“‘For too many years,’” Max recited, “‘women have been excluded from the full pleasure available to them in their bodies.’” He was reading from a printed sheet of paper. A press release. “‘I believe, as do many medical professionals, that a large proportion of chronic mental and physical ailments beset women because they accumulate stress that might otherwise be easily and quickly released with the right tools…’”

Even to Penny’s unsophisticated ear, the speech sounded like a string of euphemisms. According to Maxwell, it had to. It was selling sex. Even more controversially, it was selling women the means to better sex than they had ever enjoyed with any man. To some listeners, this announcement would sound like gobbledygook, like an outdated advertisement for a feminine hygiene spray. But to other listeners, namely men who valued only their own greedy sexual needs, this speech would sound like the end of the world.

The two of them were sitting in bed. Lately, they were always in bed. Penny never donned more than a bathrobe, and that was only to accept a gourmet meal brought by the majordomo.

“’That’s the reason,’” Maxwell continued, “‘we’re proud to introduce the Beautiful You line of personal care products…’”

C. Linus Maxwell was preparing to expand his vast corporation and enter the field of empty vaginas in a big way. All of the jewel-toned gels and liquids on his bedside table. The magic pink champagne douche. The fluids engineered to modulate the coefficient of friction. He would be bringing them all to the lonely female consumer.

The packaging would be pink, but not obnoxiously. The whole line would be marketed under the umbrella name Beautiful You. Thumbing the buttons on his smart phone, Maxwell showed Penny a prototype of the advertising, the words Beautiful You curved in curlicue white letters. A tagline along the bottom of each ad read, “Better Than Love.” The douche, Maxwell explained, would ultimately be sold as a dissolvable powder in a small envelope, which could be mixed with water or champagne. It was only one of several shockingly innovative personal care products. Soon every woman would be able to enjoy mind-bending orgasms at a moderate price.

Every gal from Omaha to Oslo would soon be savoring the pounding cut-loose orgasms Penny had only recently discovered. It was stunning to imagine how this might change the world.”

All of the research and erotic training Maxwell had done with swamis and witch doctors and courtesans – all the sex secrets of the ancient world – he was about to market them to the modern woman. Every gal from Omaha to Oslo would soon be savoring the pounding cut-loose orgasms Penny had only recently discovered. It was stunning to imagine how this might change the world. As Maxwell’s former loves had demonstrated, given the right sexual satisfaction women could flower, lose weight, kick drugs. Every woman’s personal fulfillment was only weeks away.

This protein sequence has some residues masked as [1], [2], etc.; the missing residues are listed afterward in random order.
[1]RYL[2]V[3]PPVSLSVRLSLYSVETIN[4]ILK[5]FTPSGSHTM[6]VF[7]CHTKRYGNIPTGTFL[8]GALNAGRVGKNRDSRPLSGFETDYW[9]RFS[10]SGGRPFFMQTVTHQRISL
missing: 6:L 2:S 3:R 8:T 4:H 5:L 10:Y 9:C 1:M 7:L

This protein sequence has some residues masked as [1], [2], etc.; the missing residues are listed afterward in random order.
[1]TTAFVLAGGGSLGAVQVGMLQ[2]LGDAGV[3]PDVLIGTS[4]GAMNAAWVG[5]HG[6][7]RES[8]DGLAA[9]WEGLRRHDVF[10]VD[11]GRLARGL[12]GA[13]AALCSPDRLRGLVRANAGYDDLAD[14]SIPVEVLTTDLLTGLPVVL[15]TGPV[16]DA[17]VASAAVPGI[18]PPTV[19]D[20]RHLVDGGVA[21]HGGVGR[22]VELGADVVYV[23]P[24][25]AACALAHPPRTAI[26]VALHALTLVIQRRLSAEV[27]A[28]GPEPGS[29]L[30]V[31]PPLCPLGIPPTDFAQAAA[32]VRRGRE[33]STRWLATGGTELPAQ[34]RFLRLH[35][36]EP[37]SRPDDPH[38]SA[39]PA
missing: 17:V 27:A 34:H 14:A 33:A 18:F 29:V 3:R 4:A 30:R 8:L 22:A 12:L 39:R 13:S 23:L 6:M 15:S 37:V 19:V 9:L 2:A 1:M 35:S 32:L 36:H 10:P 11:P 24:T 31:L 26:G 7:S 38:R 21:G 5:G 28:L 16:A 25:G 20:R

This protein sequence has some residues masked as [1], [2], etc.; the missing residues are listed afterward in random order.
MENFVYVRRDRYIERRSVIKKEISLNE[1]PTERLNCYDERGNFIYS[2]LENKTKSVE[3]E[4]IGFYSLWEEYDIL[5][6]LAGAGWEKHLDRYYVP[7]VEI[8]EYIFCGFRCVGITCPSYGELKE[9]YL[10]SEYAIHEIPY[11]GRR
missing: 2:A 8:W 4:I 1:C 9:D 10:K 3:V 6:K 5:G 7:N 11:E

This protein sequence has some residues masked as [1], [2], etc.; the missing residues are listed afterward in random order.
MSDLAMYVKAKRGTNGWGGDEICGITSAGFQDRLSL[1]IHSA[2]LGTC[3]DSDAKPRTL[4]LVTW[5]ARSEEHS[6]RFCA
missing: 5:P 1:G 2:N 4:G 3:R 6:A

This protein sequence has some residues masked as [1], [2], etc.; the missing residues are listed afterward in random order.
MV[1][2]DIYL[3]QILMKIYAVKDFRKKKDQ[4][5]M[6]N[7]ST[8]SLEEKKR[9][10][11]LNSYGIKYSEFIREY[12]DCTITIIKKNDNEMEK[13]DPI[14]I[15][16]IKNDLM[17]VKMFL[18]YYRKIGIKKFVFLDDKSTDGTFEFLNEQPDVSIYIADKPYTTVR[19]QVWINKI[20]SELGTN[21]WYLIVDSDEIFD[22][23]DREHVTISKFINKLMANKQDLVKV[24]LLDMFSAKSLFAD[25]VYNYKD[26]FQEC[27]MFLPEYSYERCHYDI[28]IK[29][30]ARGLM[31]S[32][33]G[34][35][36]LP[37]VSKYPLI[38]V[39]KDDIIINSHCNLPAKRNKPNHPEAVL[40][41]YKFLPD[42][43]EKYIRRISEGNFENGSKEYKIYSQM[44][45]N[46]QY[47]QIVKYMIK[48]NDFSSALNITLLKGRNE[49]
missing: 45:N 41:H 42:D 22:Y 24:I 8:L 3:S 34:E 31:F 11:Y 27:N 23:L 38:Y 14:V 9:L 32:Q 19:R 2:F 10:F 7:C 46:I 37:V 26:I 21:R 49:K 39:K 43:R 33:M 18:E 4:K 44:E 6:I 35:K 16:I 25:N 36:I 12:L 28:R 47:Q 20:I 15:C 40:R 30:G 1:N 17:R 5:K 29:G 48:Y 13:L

Just in the past few days, sequestered in Maxwell’s Parisian penthouse, Penny had dropped eight pounds. She slept like a baby. She’d never felt more relaxed and at ease.

In secret, she was a little proud that she’d made her own contribution to the project. Max was still tweaking some recipes. Polishing off any rough edges. In the near future, girls just like her, average girls without stellar bodies and luscious faces, they would have access to the kind of bone-melting pleasure that only movie stars currently enjoyed. As she scrolled through photos of prototype sex toys, lubricants, and nightgowns, Penny asked, “Why ‘Beautiful You’?” Maxwell shrugged. “The publicity wonks said it tested the best. Plus, it translates into any language.”

Young or old. Fat or short. Billions of women would learn to love the bodies in which they were alive. Beautiful You would be a blessing to all womankind. Penny knew that if the mass-marketed products worked half as well as the prototypes he’d been demonstrating on her, C. Linus Maxwell would quickly double his fortune. Kidding him, she asked, “Don’t you have enough money?”

There it was again. That sad smile flitted across his lips. “It’s not about the profits,” he told her. “Not at the price point I have in mind.”

It was about his mother, Penny guessed. Wasn’t it every boy’s dream to fete his long-suffering mom? Maxwell’s had slaved away to give her boy a head start in the world, and then she’d died before he could show his gratitude. It was a little creepy: the idea that he was honoring his mother by showering women with great sex… but his motives were noble and touching.

A thought struck her. It was none of her business, but she asked, “Do you still miss her? Your mom?” He didn’t answer. He went back to silently reading his press release.

Impulsively, she leaned over and pecked him on the cheek.

“What’s that for?” he asked.

“For being such a loving son.”

And there it was again. The wan, furtive smile of a lonely little orphan.

From Beautiful You, out now in hardback from Jonathan Cape (£16.99)


Palahniuk_290Chuck Palahniuk is the author of thirteen previous novels – Doomed, Damned, Tell-All, Pygmy, Snuff, Rant, Haunted, Lullaby, Diary, Choke – which has been made into a film by Clark Gregg starring Sam Rockwell and Anjelica Huston – Survivor, Invisible Monsters, and Fight Club, which was made into a film by director David Fincher. He is also the author of the non-fiction profile of Portland, Oregon, Fugitives and Refugees, and the collection Stranger Than Fiction. He lives in the Pacific Northwest. Beautiful You is published by Jonathan Cape in hardback and eBook. Read more.

Author portrait © Shawn Grant